US638779A - Fountain-pen. - Google Patents

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US638779A
US638779A US72734799A US1899727347A US638779A US 638779 A US638779 A US 638779A US 72734799 A US72734799 A US 72734799A US 1899727347 A US1899727347 A US 1899727347A US 638779 A US638779 A US 638779A
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groove
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Arthur A Waterman
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    • BPERFORMING OPERATIONS; TRANSPORTING
    • B43WRITING OR DRAWING IMPLEMENTS; BUREAU ACCESSORIES
    • B43KIMPLEMENTS FOR WRITING OR DRAWING
    • B43K5/00Pens with ink reservoirs in holders, e.g. fountain-pens
    • B43K5/18Arrangements for feeding the ink to the nibs

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  • ARTHUR A ⁇ VATERMAN, OF BOSTON, MASSACHUSETTS.
  • My invention relates to writing-pens having a reservoir or fountain for supplying the writing-pointthereof withink; and the principal object of my invention is to provide a fountain or reservoir pen with means for keeping the ink-duct moist and in which the ink always stands ready to flow from the writing-point, so that when starting to write with the pen after it has remained unused for a time the ink immediately flows from the writ-
  • myinvention consists in the various novel and peculiar arrangements and combinations of the several parts of the device, all as hereinafter fully described, and then pointed out in the claims.
  • FIG. 1 is a view of my improved fountainpen, shown with the upper part of the reservoir-barrel in side elevation, while the remaining parts of the pen are shown in longitu'dinal vertical section.
  • Fig. 2 is an enlarged perspective view of the ink-feeder of the construction shown in Fig. 1.
  • Fig. 3 is a crosssection on line 3 3, Fig. 2.
  • Fig. 4 is a perspective view of the detached reed which forms part of the ink-feeder.
  • Fig. 5 is a plan view of the ink-feeder shown in Figs. 1 and 2, but with the reed omitted to show clearly the formation of the groove in the feeder.
  • Figs. 1 is a view of my improved fountainpen, shown with the upper part of the reservoir-barrel in side elevation, while the remaining parts of the pen are shown in longitu'dinal vertical section.
  • Fig. 2 is an enlarged perspective view of the ink-feeder of the construction shown in Fig. 1.
  • FIG. 6 and 7 are perspective views of a modified form of the ink-feeder, showing the same without the reed and with the reed, respectively.
  • This form of ink-feeder is adapted to be used with an ordinary metallic writing-pen.
  • Fig. 8 is a central longitudinal sectional view, on a reduced scale, of the fountain-pen in which is used the form of ink-feeder shown in Figs.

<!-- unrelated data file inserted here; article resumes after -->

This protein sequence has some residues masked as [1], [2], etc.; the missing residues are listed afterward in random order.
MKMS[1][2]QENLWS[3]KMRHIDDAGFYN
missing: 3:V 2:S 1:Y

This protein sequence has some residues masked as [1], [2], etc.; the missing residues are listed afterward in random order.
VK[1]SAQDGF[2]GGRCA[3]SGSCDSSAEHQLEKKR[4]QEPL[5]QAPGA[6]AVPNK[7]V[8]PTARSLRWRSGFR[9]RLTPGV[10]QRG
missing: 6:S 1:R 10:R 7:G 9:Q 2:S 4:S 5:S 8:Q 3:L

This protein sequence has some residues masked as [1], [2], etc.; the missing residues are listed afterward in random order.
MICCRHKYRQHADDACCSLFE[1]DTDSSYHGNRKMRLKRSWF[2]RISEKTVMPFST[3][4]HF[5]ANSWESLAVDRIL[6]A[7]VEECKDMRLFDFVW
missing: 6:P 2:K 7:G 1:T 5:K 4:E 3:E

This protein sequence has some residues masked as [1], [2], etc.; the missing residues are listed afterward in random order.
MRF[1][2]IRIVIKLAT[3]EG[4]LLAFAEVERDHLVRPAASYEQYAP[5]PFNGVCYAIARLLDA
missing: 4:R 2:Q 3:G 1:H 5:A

• FIGs. 9 and and 10 are cross-sections of modified forms of the ink-feeder, in the former of which the longitudinal groove has a rounded bottom and in the latter of which the longitudinal groove has a Vshaped bottom throughout its length.
  • 2 is a bar made of suitable ma terial-snch, for example, as hard rubber the inner end 3 of which is made preferably cylindrical to fit within a suitable holder, while the outer end of the bar is cut away on its exterior or reduced to make it more shapely.
  • the extreme end of the bar is pointed, so as to provide at l what I term a fwritingpoint.
  • the upper side of the bar is provided with a longitudinal groove 5 of practically uniform width and extending from the inner end of the bar to, or near to, the outer end of the bar, where it contracts and terminates at 6.
  • a channel or slit 7 which connects these two parts, so that the ink may be drawn from the outer end of the groove 5 through the channel to the writing-point 4.
  • This channel 7 is made in the form of a fine capillary slit, as will be understood from Figs. 1, 2, and 5.
  • the bottom of the groove 5 at its inner end slopes downwardly toward such end, as indicated at 8.
  • the groove 5 I suspend a thin reed 9, which may be made of any suitable material-such, for instance, as hard rubber.
  • This reed is preferably made fiat and tapers toward its outer end to a point. It is arranged longitudinally within the groove, so as to extend practically throughout the length thereof'and lies near the bottom and side walls of the groove, so as to provide a comparatively narrow capillary subchamber 1O beneath the reed, and also the ink-supply duct 11 above the reed, which duct is of comparatively large cross-sectional area.
  • a thin capillary passage 12 through which the ink is drawn from the subchamber beneath the reed, so as to moisten the walls of the duct 11 and also the upper surface of the reed 9 when such subchamber is filled with ink.